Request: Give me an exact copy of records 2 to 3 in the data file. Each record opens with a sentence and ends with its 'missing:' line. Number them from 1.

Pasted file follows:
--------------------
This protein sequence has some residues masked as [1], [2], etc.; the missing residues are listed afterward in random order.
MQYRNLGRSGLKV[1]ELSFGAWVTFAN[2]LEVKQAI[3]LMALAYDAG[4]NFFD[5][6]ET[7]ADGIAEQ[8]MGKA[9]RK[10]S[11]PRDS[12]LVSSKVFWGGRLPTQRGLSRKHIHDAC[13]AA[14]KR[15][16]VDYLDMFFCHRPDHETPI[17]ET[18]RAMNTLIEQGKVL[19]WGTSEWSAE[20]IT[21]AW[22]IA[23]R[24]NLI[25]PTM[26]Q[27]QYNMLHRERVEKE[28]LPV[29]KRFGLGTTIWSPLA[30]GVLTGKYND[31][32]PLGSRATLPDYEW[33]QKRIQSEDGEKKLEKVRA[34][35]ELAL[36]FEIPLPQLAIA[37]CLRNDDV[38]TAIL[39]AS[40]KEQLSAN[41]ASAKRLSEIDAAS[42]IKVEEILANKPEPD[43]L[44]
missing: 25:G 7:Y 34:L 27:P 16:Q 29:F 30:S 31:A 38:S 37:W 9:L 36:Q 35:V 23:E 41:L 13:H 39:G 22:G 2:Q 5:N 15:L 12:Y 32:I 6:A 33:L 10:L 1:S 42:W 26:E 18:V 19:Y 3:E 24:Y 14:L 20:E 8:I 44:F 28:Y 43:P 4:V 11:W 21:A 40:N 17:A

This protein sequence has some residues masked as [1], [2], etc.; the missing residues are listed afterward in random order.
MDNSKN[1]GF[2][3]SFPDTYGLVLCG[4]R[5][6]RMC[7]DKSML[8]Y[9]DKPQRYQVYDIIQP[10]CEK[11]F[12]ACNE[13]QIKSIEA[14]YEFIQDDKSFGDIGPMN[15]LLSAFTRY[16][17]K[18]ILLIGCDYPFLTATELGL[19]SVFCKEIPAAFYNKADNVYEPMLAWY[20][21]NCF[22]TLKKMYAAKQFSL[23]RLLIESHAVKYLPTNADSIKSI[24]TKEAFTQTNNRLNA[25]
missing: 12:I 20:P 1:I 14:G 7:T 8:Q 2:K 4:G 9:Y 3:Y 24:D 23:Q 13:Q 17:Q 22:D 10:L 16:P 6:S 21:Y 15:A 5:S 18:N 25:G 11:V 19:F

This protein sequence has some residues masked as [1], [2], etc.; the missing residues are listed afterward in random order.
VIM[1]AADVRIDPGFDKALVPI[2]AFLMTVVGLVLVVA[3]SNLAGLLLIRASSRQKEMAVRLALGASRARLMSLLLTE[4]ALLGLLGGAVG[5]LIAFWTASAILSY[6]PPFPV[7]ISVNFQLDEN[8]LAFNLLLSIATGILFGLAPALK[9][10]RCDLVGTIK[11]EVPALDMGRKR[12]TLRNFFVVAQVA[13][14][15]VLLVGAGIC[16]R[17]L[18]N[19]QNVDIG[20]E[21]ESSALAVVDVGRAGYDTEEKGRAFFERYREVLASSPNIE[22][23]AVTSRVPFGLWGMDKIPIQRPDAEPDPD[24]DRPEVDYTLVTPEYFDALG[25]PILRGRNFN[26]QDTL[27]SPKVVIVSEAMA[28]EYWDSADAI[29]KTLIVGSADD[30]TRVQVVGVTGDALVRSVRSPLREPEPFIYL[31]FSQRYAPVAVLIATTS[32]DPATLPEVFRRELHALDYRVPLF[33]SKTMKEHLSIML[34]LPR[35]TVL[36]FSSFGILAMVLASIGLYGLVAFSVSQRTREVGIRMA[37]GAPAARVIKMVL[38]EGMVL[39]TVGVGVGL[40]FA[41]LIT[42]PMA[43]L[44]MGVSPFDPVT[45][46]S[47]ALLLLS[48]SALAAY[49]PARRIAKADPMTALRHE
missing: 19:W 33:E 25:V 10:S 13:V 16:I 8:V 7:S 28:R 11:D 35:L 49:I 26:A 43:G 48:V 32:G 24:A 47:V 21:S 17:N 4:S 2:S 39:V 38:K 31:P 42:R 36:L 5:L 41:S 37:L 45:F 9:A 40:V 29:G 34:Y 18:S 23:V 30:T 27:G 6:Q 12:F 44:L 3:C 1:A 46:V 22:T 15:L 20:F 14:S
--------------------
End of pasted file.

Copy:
This protein sequence has some residues masked as [1], [2], etc.; the missing residues are listed afterward in random order.
MDNSKN[1]GF[2][3]SFPDTYGLVLCG[4]R[5][6]RMC[7]DKSML[8]Y[9]DKPQRYQVYDIIQP[10]CEK[11]F[12]ACNE[13]QIKSIEA[14]YEFIQDDKSFGDIGPMN[15]LLSAFTRY[16][17]K[18]ILLIGCDYPFLTATELGL[19]SVFCKEIPAAFYNKADNVYEPMLAWY[20][21]NCF[22]TLKKMYAAKQFSL[23]RLLIESHAVKYLPTNADSIKSI[24]TKEAFTQTNNRLNA[25]
missing: 12:I 20:P 1:I 14:G 7:T 8:Q 2:K 4:G 9:Y 3:Y 24:D 23:Q 13:Q 17:Q 22:D 10:L 16:P 6:S 21:Y 15:A 5:S 18:N 25:G 11:V 19:F

This protein sequence has some residues masked as [1], [2], etc.; the missing residues are listed afterward in random order.
VIM[1]AADVRIDPGFDKALVPI[2]AFLMTVVGLVLVVA[3]SNLAGLLLIRASSRQKEMAVRLALGASRARLMSLLLTE[4]ALLGLLGGAVG[5]LIAFWTASAILSY[6]PPFPV[7]ISVNFQLDEN[8]LAFNLLLSIATGILFGLAPALK[9][10]RCDLVGTIK[11]EVPALDMGRKR[12]TLRNFFVVAQVA[13][14][15]VLLVGAGIC[16]R[17]L[18]N[19]QNVDIG[20]E[21]ESSALAVVDVGRAGYDTEEKGRAFFERYREVLASSPNIE[22][23]AVTSRVPFGLWGMDKIPIQRPDAEPDPD[24]DRPEVDYTLVTPEYFDALG[25]PILRGRNFN[26]QDTL[27]SPKVVIVSEAMA[28]EYWDSADAI[29]KTLIVGSADD[30]TRVQVVGVTGDALVRSVRSPLREPEPFIYL[31]FSQRYAPVAVLIATTS[32]DPATLPEVFRRELHALDYRVPLF[33]SKTMKEHLSIML[34]LPR[35]TVL[36]FSSFGILAMVLASIGLYGLVAFSVSQRTREVGIRMA[37]GAPAARVIKMVL[38]EGMVL[39]TVGVGVGL[40]FA[41]LIT[42]PMA[43]L[44]MGVSPFDPVT[45][46]S[47]ALLLLS[48]SALAAY[49]PARRIAKADPMTALRHE
missing: 19:W 33:E 25:V 10:S 13:V 16:I 8:V 7:S 28:R 11:D 35:L 49:I 26:A 43:G 48:V 32:G 24:A 47:V 21:S 17:N 4:S 2:S 39:V 38:K 31:P 42:R 36:L 5:L 41:S 37:L 45:F 9:A 40:V 29:G 34:Y 18:S 23:V 30:T 27:G 6:Q 12:F 44:L 3:C 1:A 46:V 22:T 15:L 20:F 14:S